Microsoft continues to pull out all the stops to secure its $69 billion acquisition of gaming giant Activision Blizzard, as deal is extended
Microsoft’s and Activision Blizzard have agreed to extend their deal deadline in an effort to secure UK regulatory approval.
Microsoft’s proposed $68.7 billion (£53bn) acquisition of Activision Blizzard, first announced in January 2022, had a 18 July closing date. If Microsoft failed to complete the acquisition by that deadline, it could end up owing Activision Blizzard a termination fee of up to $3bn.
Now with that deadline expired, both parties have announced they have extended the close of their $69 billion deal by three months to 18 October, as they seek approval from the UK regulator.
The decision was announced by Microsoft’s President Brad Smith in a tweet on Wednesday.
“Together with @Activision we are announcing the extension of our merger agreement to 10/18 to provide ample time to work through the final regulatory issues,” he tweeted. “We will honor all commitments agreed upon with the EC and other regulators and continue to work with the CMA on the issues raised in the UK. We are confident about our prospects for getting this deal across the finish line.”
Together with @Activision, we are announcing the extension of our merger agreement to 10/18 to provide ample time to work through the final regulatory issues. We will honor all commitments agreed upon with the EC and other regulators and continue to work with the CMA on the…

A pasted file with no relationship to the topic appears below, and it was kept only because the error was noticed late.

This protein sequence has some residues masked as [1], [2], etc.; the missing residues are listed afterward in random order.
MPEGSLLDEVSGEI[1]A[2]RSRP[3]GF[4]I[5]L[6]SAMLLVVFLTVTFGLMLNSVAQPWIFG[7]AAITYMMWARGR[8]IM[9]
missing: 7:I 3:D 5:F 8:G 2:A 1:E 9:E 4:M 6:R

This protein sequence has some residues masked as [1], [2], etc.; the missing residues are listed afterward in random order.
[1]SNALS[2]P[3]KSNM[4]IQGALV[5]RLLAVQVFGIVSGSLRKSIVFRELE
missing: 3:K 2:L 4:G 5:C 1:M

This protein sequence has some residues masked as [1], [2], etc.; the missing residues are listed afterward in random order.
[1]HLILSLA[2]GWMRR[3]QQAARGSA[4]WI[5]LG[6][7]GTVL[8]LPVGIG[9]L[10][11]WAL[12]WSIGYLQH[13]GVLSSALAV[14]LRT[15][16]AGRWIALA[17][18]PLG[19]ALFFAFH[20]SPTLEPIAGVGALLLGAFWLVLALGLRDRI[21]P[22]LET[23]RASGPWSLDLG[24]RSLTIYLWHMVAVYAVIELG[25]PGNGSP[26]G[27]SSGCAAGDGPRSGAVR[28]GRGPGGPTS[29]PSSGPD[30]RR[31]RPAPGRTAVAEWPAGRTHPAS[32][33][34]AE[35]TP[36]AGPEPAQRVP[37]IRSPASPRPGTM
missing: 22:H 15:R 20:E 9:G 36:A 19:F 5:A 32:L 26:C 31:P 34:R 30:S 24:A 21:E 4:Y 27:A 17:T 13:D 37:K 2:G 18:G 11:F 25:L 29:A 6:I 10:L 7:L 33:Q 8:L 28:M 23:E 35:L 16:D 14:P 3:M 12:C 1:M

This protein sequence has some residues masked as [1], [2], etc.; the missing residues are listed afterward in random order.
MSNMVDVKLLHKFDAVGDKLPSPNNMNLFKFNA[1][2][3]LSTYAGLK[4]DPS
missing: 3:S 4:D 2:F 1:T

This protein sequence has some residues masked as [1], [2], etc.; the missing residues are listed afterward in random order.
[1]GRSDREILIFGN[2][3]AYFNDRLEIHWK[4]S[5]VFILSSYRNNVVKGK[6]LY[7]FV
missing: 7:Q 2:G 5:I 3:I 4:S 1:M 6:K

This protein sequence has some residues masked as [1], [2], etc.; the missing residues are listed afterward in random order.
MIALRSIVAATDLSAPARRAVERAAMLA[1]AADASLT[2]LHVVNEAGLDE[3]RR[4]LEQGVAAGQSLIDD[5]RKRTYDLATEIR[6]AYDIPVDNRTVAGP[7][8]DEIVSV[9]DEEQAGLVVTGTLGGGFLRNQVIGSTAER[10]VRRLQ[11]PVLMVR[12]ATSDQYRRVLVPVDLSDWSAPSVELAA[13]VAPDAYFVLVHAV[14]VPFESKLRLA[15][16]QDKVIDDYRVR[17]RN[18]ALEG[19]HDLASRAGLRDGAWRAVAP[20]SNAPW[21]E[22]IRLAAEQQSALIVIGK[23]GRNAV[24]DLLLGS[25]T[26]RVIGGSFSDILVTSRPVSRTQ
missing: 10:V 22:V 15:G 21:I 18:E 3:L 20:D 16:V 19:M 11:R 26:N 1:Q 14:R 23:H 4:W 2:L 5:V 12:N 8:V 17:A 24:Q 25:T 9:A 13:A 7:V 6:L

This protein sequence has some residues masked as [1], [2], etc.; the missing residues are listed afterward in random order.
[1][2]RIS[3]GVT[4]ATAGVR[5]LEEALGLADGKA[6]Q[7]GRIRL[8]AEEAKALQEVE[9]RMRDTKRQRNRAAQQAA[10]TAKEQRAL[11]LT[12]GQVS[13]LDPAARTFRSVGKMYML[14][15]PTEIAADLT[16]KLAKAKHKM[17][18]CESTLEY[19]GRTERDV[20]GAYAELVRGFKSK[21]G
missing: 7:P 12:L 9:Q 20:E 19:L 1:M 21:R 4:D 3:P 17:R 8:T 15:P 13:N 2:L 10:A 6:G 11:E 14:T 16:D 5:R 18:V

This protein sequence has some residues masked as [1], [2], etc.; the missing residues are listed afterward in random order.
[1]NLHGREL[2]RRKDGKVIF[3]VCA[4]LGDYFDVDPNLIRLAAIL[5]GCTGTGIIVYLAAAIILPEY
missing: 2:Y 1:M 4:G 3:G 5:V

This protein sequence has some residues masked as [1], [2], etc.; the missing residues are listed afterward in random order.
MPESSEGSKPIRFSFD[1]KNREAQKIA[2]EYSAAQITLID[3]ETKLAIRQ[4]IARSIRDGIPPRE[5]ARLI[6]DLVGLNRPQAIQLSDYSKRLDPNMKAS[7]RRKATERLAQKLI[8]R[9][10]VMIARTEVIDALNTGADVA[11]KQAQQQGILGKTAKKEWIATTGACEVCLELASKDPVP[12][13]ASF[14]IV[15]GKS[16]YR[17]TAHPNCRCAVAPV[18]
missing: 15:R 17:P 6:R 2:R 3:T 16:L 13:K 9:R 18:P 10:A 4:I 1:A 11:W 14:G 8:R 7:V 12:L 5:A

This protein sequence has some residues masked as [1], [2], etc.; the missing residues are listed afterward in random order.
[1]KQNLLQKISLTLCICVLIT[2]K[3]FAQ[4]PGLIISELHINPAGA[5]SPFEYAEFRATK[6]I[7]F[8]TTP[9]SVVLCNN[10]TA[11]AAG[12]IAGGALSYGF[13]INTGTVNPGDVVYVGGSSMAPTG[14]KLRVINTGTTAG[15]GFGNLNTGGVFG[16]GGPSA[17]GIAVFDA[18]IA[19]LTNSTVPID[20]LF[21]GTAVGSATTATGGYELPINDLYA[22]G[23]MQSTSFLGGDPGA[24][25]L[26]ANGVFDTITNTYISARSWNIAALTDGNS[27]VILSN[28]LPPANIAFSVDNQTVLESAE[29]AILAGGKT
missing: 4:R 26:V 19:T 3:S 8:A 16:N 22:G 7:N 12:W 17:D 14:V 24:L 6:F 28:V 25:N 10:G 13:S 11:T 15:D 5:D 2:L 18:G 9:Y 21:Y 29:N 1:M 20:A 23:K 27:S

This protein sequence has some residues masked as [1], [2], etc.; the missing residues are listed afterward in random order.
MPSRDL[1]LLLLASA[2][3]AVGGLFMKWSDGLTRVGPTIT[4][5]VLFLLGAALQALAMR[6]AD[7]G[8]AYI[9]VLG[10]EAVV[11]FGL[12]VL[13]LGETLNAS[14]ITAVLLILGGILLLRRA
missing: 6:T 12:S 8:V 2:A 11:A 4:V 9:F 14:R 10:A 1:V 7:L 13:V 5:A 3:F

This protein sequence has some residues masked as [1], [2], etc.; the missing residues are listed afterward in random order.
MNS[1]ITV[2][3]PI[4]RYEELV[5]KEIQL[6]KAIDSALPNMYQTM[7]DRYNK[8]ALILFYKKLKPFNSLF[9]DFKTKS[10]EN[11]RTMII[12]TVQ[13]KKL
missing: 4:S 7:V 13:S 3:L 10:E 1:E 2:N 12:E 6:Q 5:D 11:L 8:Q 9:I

— Brad Smith (@BradSmi) July 19, 2023
However the amended deal has also increased the breakup fee that Microsoft owes Activision in case either side scraps the takeover – to $3.5 billion from $3 billion, if it does not close by 29 August and to $4.5 billion after 15 September.
The deal had been opposed by both the UK and US regulators, which forced the companies to miss their original cutoff date of 18 July.
Last week a federal judge in San Francisco had denied the Federal Trade Commission’s motion for a preliminary injunction to stop Microsoft closing the deal before the 18 July deadline – paving the way for Microsoft to potentially close the acquisition.
The FTC then appealed that ruling.
Microsoft however also needs to address the UK regulator’s objections, after the Competition and Markets Authority (CMA) in April officially blocked the deal, citing potential harm to the nascent market for cloud gaming.
Microsoft and Activision appealed against the CMA ruling (which was due to be heard on 28 July) and Microsoft President Brad Smith has previously met with the UK’s Chancellor Jeremy Hunt in London for talks on the matter.
Following the US court ruling, the UK’s CMA said last Friday it would extend the deadline for its review of the deal.
The extension would give the CMA more time to review proposals by the two companies to resolve its concerns, after it called for new submissions on Wednesday.
The CMA has told Microsoft and Activision Blizzard they could negotiate a new solution if the companies were to restructure the buyout.
Microsoft had sought to allay regulatory concerns by agreeing to license the “Call of Duty” game franchise to rivals, including a 10-year contract with Japan’s Nintendo Co, contingent on the merger closing.
This week Microsoft has struck a 10-year deal with Sony to keep Call of Duty on the PlayStation platform, similar to the earlier arrangement reached with Nintendo.